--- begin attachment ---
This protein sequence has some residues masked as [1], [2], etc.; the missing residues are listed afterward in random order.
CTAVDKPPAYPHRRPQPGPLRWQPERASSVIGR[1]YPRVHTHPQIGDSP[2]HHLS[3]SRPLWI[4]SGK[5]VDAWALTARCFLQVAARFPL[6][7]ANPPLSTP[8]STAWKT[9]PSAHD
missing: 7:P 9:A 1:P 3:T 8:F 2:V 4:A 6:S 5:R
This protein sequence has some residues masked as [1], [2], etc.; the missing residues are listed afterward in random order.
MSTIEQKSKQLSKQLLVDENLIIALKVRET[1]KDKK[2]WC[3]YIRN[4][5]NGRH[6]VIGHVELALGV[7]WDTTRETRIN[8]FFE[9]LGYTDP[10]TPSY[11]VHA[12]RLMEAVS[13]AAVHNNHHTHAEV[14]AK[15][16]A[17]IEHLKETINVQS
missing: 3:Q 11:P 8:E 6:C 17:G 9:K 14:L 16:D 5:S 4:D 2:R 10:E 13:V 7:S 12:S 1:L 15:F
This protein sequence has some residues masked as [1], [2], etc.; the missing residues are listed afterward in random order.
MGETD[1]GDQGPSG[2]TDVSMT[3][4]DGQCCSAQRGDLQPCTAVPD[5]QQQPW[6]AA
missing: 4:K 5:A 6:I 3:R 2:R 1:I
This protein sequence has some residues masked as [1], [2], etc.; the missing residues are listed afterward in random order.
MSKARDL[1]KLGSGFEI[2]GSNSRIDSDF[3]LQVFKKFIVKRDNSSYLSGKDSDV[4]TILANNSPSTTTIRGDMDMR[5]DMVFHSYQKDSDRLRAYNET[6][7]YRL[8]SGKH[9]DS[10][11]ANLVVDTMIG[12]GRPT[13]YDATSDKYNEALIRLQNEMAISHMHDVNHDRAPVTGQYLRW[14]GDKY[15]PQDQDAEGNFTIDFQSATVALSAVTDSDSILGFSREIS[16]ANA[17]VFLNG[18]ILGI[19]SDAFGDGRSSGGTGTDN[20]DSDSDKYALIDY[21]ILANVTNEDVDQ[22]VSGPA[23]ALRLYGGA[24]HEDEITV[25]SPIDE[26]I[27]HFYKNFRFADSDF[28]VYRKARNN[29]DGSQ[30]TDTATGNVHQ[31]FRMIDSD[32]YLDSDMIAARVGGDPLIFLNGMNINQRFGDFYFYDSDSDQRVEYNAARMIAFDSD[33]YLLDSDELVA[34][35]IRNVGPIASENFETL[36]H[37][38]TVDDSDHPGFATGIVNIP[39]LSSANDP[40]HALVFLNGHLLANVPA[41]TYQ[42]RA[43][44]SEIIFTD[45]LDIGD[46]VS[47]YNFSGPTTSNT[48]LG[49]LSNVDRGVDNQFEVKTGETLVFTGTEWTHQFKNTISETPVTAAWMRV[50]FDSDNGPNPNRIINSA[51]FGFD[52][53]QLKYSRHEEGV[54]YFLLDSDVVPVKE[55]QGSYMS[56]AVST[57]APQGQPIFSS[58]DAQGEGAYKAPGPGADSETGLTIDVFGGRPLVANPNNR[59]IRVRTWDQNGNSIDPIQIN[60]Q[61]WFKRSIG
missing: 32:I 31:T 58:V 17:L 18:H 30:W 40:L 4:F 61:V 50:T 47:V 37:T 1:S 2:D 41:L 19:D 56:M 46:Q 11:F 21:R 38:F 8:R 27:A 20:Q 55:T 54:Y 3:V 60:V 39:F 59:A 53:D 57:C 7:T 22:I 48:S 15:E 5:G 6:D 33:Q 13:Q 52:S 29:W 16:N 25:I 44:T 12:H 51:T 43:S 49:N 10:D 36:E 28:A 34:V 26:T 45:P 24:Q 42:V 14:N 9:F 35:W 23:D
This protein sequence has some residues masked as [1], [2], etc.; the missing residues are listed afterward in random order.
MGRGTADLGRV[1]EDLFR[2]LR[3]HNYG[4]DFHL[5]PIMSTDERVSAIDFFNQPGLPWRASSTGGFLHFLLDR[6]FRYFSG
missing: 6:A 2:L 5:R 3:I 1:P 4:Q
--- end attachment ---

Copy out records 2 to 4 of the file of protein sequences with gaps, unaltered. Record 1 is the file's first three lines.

This protein sequence has some residues masked as [1], [2], etc.; the missing residues are listed afterward in random order.
MSTIEQKSKQLSKQLLVDENLIIALKVRET[1]KDKK[2]WC[3]YIRN[4][5]NGRH[6]VIGHVELALGV[7]WDTTRETRIN[8]FFE[9]LGYTDP[10]TPSY[11]VHA[12]RLMEAVS[13]AAVHNNHHTHAEV[14]AK[15][16]A[17]IEHLKETINVQS
missing: 3:Q 11:P 8:E 6:C 17:G 9:K 14:L 16:D 5:S 4:D 2:R 10:E 13:V 7:S 12:S 1:L 15:F
This protein sequence has some residues masked as [1], [2], etc.; the missing residues are listed afterward in random order.
MGETD[1]GDQGPSG[2]TDVSMT[3][4]DGQCCSAQRGDLQPCTAVPD[5]QQQPW[6]AA
missing: 4:K 5:A 6:I 3:R 2:R 1:I
This protein sequence has some residues masked as [1], [2], etc.; the missing residues are listed afterward in random order.
MSKARDL[1]KLGSGFEI[2]GSNSRIDSDF[3]LQVFKKFIVKRDNSSYLSGKDSDV[4]TILANNSPSTTTIRGDMDMR[5]DMVFHSYQKDSDRLRAYNET[6][7]YRL[8]SGKH[9]DS[10][11]ANLVVDTMIG[12]GRPT[13]YDATSDKYNEALIRLQNEMAISHMHDVNHDRAPVTGQYLRW[14]GDKY[15]PQDQDAEGNFTIDFQSATVALSAVTDSDSILGFSREIS[16]ANA[17]VFLNG[18]ILGI[19]SDAFGDGRSSGGTGTDN[20]DSDSDKYALIDY[21]ILANVTNEDVDQ[22]VSGPA[23]ALRLYGGA[24]HEDEITV[25]SPIDE[26]I[27]HFYKNFRFADSDF[28]VYRKARNN[29]DGSQ[30]TDTATGNVHQ[31]FRMIDSD[32]YLDSDMIAARVGGDPLIFLNGMNINQRFGDFYFYDSDSDQRVEYNAARMIAFDSD[33]YLLDSDELVA[34][35]IRNVGPIASENFETL[36]H[37][38]TVDDSDHPGFATGIVNIP[39]LSSANDP[40]HALVFLNGHLLANVPA[41]TYQ[42]RA[43][44]SEIIFTD[45]LDIGD[46]VS[47]YNFSGPTTSNT[48]LG[49]LSNVDRGVDNQFEVKTGETLVFTGTEWTHQFKNTISETPVTAAWMRV[50]FDSDNGPNPNRIINSA[51]FGFD[52][53]QLKYSRHEEGV[54]YFLLDSDVVPVKE[55]QGSYMS[56]AVST[57]APQGQPIFSS[58]DAQGEGAYKAPGPGADSETGLTIDVFGGRPLVANPNNR[59]IRVRTWDQNGNSIDPIQIN[60]Q[61]WFKRSIG
missing: 32:I 31:T 58:V 17:L 18:H 30:W 40:L 4:F 61:V 50:T 47:V 37:T 1:S 2:D 41:L 19:D 56:M 46:Q 11:F 21:R 38:F 8:R 27:A 20:Q 55:T 54:Y 3:V 60:V 39:F 59:A 53:D 57:C 7:T 22:I 48:S 15:E 5:G 6:D 33:Q 13:Q 52:S 29:W 16:N 25:I 44:T 12:H 51:T 43:S 49:N 10:D 36:E 28:A 34:V 26:T 45:P 24:Q 42:V 14:N 9:F 35:W 23:D